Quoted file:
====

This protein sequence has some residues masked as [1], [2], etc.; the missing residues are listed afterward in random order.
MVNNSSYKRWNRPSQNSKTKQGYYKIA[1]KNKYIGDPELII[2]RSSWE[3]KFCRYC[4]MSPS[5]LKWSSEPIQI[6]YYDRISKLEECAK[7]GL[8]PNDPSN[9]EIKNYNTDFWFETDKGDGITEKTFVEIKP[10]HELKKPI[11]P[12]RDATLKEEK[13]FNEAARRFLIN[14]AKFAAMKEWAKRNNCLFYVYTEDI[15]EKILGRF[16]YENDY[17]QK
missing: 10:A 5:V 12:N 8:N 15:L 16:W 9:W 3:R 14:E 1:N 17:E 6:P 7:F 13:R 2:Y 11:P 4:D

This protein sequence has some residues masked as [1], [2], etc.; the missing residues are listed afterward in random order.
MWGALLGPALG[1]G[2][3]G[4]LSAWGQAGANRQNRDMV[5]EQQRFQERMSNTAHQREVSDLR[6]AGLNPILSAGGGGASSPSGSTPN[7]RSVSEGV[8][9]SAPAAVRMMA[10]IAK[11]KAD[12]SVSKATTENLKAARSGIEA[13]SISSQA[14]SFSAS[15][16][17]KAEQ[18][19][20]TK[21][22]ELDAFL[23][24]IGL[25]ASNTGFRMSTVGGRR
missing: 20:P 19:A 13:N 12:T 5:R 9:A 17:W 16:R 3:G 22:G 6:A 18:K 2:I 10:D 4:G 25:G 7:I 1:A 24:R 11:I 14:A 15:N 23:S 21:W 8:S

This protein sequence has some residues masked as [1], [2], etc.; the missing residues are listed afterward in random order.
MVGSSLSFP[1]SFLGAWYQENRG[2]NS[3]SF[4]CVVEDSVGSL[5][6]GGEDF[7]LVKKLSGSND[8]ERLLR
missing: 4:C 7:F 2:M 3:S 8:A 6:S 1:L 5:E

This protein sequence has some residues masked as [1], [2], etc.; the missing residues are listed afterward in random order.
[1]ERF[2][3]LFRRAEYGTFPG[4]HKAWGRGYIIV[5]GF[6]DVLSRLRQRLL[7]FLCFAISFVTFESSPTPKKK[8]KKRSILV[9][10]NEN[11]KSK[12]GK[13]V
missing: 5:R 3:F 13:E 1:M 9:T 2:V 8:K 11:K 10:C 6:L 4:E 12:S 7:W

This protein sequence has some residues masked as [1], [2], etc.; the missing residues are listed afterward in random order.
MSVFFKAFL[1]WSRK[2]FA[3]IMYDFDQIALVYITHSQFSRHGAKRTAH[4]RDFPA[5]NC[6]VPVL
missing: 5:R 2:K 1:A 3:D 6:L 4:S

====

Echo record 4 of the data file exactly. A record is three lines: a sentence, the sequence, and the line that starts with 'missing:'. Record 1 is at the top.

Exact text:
This protein sequence has some residues masked as [1], [2], etc.; the missing residues are listed afterward in random order.
[1]ERF[2][3]LFRRAEYGTFPG[4]HKAWGRGYIIV[5]GF[6]DVLSRLRQRLL[7]FLCFAISFVTFESSPTPKKK[8]KKRSILV[9][10]NEN[11]KSK[12]GK[13]V
missing: 5:R 3:F 13:E 1:M 9:T 2:V 8:K 11:K 10:C 6:L 4:E 12:S 7:W